The Apocrypha of Reich

Robert Reich is an irritation in the world of Socioeconomics. While I do not disagree with his latest 5-year rant on income inequality, what he often fails to mention is that he personally helped create the problem.

Dr. Reich was Bill Clinton’s Labor Secretary and Economic advisor. His biggest claims to fame are three things: The Family Medical Leave Act (FMLA), the School-to-work program, and one raise in the minimum wage. FMLA was an utter disappointment in comparison to the rest of the world. The United States remains the only country in the OECD that does not provide PAID leave for family medical leave.

Also while Reich was in the labor department, and Clinton in the white house, we saw the biggest increase in the Gini Coefficient (measuring income inequality) in modern U.S. History – surpassing even the Great Recession of 2008:


Reich is also notorious for his rants on supporting unions, which I generally agree with. Yet during his tenure in the labor department in the 1990s, we saw union membership decline to its lowest level since 1935:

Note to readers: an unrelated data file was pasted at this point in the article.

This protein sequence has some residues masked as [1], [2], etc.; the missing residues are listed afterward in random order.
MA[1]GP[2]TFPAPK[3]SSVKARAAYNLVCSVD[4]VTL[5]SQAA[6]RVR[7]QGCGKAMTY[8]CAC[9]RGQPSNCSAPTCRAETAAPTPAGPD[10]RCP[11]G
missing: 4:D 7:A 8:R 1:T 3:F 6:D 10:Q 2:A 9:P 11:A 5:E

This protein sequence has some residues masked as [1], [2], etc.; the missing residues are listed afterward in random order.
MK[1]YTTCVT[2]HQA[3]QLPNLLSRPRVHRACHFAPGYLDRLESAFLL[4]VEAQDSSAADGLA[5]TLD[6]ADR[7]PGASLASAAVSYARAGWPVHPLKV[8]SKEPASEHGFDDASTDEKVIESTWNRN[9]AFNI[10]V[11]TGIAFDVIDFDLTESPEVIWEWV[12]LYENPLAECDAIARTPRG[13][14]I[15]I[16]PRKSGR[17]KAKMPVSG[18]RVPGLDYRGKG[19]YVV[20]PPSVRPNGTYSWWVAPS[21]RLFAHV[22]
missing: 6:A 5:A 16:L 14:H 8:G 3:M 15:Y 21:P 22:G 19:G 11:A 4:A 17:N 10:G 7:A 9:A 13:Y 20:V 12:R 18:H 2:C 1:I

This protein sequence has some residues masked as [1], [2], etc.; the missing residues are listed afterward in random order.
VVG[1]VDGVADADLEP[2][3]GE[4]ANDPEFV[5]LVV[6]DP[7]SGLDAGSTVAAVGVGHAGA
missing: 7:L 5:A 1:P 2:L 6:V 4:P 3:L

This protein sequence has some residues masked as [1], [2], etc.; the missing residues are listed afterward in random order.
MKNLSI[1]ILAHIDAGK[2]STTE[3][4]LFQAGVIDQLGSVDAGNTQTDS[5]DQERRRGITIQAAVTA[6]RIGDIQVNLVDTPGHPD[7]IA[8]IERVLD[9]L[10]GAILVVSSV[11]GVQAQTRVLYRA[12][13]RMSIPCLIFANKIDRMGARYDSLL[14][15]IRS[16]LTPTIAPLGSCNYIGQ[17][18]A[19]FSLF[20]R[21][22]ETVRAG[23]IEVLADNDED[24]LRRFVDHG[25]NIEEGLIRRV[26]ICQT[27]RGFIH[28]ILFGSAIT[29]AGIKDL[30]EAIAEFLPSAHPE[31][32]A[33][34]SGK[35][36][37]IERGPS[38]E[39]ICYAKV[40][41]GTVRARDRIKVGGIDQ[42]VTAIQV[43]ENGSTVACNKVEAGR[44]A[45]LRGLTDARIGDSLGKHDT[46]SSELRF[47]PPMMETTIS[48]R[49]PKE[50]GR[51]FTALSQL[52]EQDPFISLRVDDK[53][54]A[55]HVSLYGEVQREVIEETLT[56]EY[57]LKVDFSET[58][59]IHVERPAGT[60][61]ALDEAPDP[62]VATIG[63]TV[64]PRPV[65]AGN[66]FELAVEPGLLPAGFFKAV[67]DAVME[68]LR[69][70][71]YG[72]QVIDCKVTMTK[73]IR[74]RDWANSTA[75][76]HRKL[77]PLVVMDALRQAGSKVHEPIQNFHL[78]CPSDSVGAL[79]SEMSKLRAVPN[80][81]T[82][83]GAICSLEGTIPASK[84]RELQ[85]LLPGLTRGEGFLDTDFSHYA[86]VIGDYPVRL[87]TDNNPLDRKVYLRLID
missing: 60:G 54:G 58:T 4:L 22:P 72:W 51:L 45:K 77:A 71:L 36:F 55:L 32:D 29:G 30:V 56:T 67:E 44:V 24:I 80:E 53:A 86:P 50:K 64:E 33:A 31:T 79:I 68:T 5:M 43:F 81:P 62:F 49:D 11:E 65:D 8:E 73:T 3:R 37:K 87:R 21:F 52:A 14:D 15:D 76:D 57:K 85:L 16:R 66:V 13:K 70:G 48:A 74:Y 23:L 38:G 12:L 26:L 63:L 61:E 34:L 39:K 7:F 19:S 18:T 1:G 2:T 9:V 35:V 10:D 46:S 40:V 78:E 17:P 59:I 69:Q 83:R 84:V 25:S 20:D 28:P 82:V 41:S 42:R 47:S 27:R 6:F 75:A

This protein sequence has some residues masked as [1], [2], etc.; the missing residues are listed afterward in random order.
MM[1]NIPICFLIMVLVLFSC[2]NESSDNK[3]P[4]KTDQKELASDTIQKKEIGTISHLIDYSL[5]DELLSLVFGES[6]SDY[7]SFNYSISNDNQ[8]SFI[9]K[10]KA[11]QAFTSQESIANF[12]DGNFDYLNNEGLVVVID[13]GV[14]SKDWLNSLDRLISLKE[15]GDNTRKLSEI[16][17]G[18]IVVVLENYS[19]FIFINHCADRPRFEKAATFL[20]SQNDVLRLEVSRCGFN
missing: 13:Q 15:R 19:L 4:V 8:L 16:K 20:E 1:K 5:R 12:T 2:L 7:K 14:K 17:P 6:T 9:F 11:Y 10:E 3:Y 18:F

Source: Community Population Survey 2012, U.S. Census Bureau

I’ll leave my issues with Dr. Reich’s former boss, Bill Clinton for another time, even though I voted for Clinton; twice. His deregulation of Oligopolies disappointed me.

To be sure, the school-to-work program was designed to give high school students trade skills to enter the workforce. Why? Because not enough kids were going to college after high school. The STW program was basically an extension of the JTPA program of the 1980s. JTPA was a dismal failure, and so was STW. No where in there was the idea of making higher education affordable, or enticing kids to go to college.

I certainly don’t blame a guy for having regrets about past policies that they supported, which turned out really, really bad. I have respect for NAFTA’s creator, Brad Delong, who has realized that NAFTA had a really, really bad outcome for labor. However, Dr. Reich has yet to address, in any of his epic apocryphal speeches, how he helped create lower union rates, a trillion dollars of student loan debt, and spent $300 million on a jobs program that went no where. His data analysis is good. His policy idea are, well, apocryphal.

This entry was posted in Labor, Politics, Poverty, Public Policy, Socioeconomics. Bookmark the permalink.

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